Good times were had yet again at The Reverb. Some folks were surprised at the size of the turnout since the UNI students were moved out as of Friday night; others commented more the age of the turnout, thinking some parents must be there to see their kids play or something. Presumably this would apply to Old Men, Dead Dogs, who were the newest and newest-looking band on the bill, but they didn’t look like high schoolers either. To be sure, there were a lot of faces at the show I don’t usually see much of; my theory is that a lot of locals decided that it’s safe to go out now that they don’t have to deal with annoying college kids swarming all over the place.

So Long! sounded pretty good, playing fast enough that they constantly sound like they’re about to go off the rails entirely. They had a bassist who looks new, but was unremarkable apart from having glasses and a cool-looking amp. He pretty much just stuck to the old roots on the eights routine. Kevin G is their new drummer, and his skills are legendary; much of their material constrains him to the archetypal standard 90s-and-later punk beat, however. In a few fills and slower sections he was able to do his trademark “one drummer that sounds like two” thing, though it was hard to make out all the detail he throws in over the volume of the guitar amps. Here’s a tip for you kids playing rock out there: if you’ve got two guitarists with half-stacks and you’re playing a small club, a little restraint is called for if you don’t want to end up just making it impossible for the audience to hear the vocals and other instruments. And then you wonder why you have to keep asking for things to be turned up in the monitors… Still, despite the new lineup only having about 25 minutes of material worked up as yet, there was sort of a new presence to them last night. I have a feeling that when they start working on some new stuff, something really interesting is going to happen.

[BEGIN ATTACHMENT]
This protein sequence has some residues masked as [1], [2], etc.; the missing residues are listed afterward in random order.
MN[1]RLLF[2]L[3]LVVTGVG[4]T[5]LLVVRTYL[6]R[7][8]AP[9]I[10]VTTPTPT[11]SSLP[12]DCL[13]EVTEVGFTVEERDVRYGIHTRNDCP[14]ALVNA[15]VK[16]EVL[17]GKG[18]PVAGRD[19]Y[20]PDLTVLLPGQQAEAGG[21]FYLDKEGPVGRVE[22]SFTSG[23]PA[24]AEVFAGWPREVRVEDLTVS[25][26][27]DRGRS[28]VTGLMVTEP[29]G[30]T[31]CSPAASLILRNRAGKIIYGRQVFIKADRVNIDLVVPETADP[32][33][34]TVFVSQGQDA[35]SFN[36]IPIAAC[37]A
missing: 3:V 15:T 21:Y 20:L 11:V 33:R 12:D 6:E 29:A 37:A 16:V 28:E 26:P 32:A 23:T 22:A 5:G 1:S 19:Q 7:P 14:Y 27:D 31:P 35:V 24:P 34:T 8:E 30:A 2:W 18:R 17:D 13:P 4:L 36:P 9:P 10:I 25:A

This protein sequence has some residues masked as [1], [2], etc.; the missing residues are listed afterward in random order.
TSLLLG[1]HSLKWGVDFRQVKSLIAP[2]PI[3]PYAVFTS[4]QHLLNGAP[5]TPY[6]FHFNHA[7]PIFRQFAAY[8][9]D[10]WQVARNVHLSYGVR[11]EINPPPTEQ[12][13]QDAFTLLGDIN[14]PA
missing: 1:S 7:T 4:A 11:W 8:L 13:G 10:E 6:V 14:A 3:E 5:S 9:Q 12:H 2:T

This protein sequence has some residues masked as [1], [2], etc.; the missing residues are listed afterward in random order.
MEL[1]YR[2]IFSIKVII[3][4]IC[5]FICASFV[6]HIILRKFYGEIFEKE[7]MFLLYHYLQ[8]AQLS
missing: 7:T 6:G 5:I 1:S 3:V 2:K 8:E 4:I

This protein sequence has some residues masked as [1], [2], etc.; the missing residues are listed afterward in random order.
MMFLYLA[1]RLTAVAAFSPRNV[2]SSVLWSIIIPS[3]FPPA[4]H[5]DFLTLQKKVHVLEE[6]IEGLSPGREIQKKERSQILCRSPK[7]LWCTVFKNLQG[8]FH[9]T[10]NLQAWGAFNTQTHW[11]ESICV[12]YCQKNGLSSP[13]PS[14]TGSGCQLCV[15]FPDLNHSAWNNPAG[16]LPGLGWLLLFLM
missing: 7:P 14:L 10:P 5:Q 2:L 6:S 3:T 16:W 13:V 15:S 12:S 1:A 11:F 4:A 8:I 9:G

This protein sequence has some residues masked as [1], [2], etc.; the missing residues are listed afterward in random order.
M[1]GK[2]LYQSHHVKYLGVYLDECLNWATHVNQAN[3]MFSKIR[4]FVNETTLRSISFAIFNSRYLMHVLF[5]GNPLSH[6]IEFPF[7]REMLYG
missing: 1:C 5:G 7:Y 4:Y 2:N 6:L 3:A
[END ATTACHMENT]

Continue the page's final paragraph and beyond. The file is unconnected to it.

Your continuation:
Old Men, Dead Dogs kind of just sounded like So Long but not nearly as what you’d call tight – they actually did fall off the rails quite a bit. The singer had more of a classic hardcore kind of stage presence, and they too only had about a 25 minute set. Word is they’ve been at it about a month now. So Long! was actually a bit miffed at having to play before them, but the deal is that the singer had to work until 10. My attention definitely wandered though, I can only take the standard-issue modern hardcore/punk rock thing for so long.

I think we played pretty well. A lot of positive feedback followed; there were some sound issues from Tyler’s amp as usual – something about the combination of that amp and the Reverb’s microphones turns it into kind of an overdriven mess; then again it sounds kind of cool that way. Tyler played pretty decently though, despite being characteristically inebriated. May have been one of our better executed sets so far. No less a local music-scene figure than Amy G was raving about our set to me afterwards, which was very encouraging.

The Venom Electric, depending on which way you look at it, are either a reincarnation of Dylan Sires’s earlier band The Panama Kids or a Teddy Boys side project. They’re a product of that Teddy Boys/Beat Strings power-pop scene and they sound like it. Some bunch of local kids apparently grew up around the good Beatles records being played a lot, and we end up with bands like these, built around crafty songwriters with great melodic sense who seem to just eat, breathe, live, exude music continuously. You’ll get no complaints from me on that. Brian C. recently imparted to me during a Teddy Boys set, “I love Tapes & Tapes, and these guys destroy Tapes & Tapes.” Dylan and Harper of The Teddy Boys are both in The Venom Electric, and their sound is very much in the same vein but with the arrangements stripped down somewhat, and with Dylan doing a lot more singing, as does the bassist who sort of reminds me of Peter back when he played in Exit Drills.

As usual, Tyler bailed before he could help load out. Chris who lives across from the Reverb invited us to come hang out after the show but by the time 2:00 rolled around he had disappeared. I felt like getting to bed anyway, as did Bret. All in all, a pleasant, satisfying evening of being musician guy.

Charlie Schiz

Charlie Schiz
When the going gets weird, the weird turn pro. I've been weird all my life. It's my time to shine.

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